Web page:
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Texaco Names Kinnear to Succeed McKinley as CEO

October 27, 1986|DEBRA WHITEFIELD

James W. Kinnear, vice chairman of Texaco since 1983, was named to replace John K. McKinley as chief executive when McKinley retires at year-end.

Kinnear, 58, also will assume the presidency of Texaco, a position now held by Alfred C. DeCrane, 55, who was named to succeed McKinley as chairman. McKinley will, however, remain on the Texaco board and also will serve as a consultant to Texaco.

McKinley, 66, had agreed in 1983 to continue as chairman and chief executive until Dec. 31 of this year, a year beyond normal retirement age at Texaco. DeCrane and Kinnear, both Texaco directors since 1977, since then have been regarded as the leading contenders for the top Texaco job.

But it has been a matter of considerable speculation which of the two would be tapped to continue the rebuilding of the energy giant begun by McKinley in the early 1980s and who will face the difficult task of fighting the $12-billion court battle with Pennzoil.

Commenting on the Pennzoil challenge in a telephone interview shortly after his appointment Friday, Kinnear said, "I don't see any changes" in the way Texaco is waging the battle in Texas courts, where an appellate decision is expected soon. But he declined to elaborate, saying he is "bound by a confidentiality agreement."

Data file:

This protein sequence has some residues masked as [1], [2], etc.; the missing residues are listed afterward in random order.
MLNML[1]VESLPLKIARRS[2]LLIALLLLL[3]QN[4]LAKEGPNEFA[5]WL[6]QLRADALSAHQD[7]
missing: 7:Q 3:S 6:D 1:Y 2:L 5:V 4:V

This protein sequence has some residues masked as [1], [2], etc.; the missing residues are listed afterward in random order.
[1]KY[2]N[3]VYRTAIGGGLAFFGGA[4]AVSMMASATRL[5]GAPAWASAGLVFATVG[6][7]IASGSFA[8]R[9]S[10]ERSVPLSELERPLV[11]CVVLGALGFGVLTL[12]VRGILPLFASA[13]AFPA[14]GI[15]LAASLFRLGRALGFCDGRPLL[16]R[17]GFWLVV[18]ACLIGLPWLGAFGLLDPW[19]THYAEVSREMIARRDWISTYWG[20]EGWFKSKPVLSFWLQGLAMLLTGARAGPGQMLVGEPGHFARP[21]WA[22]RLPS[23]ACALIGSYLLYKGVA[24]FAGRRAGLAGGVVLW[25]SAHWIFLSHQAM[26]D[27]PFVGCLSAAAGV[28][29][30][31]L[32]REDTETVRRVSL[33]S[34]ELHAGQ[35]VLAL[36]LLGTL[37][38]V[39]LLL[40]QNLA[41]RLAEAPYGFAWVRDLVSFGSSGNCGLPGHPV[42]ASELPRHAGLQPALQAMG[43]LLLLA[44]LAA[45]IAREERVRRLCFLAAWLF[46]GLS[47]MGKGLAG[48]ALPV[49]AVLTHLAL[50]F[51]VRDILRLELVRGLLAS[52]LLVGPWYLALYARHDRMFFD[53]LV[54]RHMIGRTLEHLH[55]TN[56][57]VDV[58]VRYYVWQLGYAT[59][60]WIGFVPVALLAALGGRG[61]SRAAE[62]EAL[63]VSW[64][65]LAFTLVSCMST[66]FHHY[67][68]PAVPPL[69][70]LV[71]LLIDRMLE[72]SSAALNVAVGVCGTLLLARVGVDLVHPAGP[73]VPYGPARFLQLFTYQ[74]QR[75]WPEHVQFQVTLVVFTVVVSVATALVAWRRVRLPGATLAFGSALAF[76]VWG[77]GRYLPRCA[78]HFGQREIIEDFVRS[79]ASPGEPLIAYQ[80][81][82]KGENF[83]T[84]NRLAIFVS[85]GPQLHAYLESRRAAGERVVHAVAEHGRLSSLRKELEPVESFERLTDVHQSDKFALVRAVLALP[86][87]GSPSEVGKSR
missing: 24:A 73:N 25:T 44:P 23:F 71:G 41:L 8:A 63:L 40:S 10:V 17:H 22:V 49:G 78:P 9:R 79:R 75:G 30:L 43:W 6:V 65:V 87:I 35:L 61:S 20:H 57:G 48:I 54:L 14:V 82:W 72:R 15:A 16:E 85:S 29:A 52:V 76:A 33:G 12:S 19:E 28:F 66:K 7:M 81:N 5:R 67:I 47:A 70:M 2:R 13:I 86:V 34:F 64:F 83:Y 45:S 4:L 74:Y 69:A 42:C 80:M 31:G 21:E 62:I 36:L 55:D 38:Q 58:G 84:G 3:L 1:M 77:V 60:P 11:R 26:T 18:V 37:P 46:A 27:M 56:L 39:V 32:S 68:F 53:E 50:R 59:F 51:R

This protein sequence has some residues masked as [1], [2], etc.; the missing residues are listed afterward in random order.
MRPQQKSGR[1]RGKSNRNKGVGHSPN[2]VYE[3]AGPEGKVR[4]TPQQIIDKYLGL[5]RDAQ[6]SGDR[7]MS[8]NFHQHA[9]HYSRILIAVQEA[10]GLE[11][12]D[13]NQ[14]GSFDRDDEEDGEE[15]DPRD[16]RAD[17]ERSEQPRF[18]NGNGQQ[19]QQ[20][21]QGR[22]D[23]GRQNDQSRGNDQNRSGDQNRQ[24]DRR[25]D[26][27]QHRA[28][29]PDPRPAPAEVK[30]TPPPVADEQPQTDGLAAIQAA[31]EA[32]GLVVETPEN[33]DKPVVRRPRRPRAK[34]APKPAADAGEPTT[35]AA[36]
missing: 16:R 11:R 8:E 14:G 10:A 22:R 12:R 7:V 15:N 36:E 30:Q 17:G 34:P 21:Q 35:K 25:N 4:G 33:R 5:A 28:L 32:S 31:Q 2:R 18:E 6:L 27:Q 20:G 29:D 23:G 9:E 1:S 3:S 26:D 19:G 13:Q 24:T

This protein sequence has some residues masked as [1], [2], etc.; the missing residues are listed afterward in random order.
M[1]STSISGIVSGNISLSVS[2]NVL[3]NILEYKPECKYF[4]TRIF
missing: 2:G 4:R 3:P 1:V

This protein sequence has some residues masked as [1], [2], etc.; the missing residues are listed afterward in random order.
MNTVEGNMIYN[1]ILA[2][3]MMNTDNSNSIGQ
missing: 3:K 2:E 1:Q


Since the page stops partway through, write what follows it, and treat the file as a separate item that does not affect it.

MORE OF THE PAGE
Turning to other challenges, Kinnear said that no one should expect any major strategy changes under his leadership because as a director, he has helped formulate the company's strategies for nine years.

Because the "oil industry is in a state of turmoil," he said, "Texaco faces some very real challenges." But he said he thinks that once the industry starts to rebound, Texaco will be in a strong competitive position because "the company is in better shape every day."

A native of Pittsburgh, Kinnear joined Texaco in 1954 after fighting in the Korean War and has never worked anywhere else.

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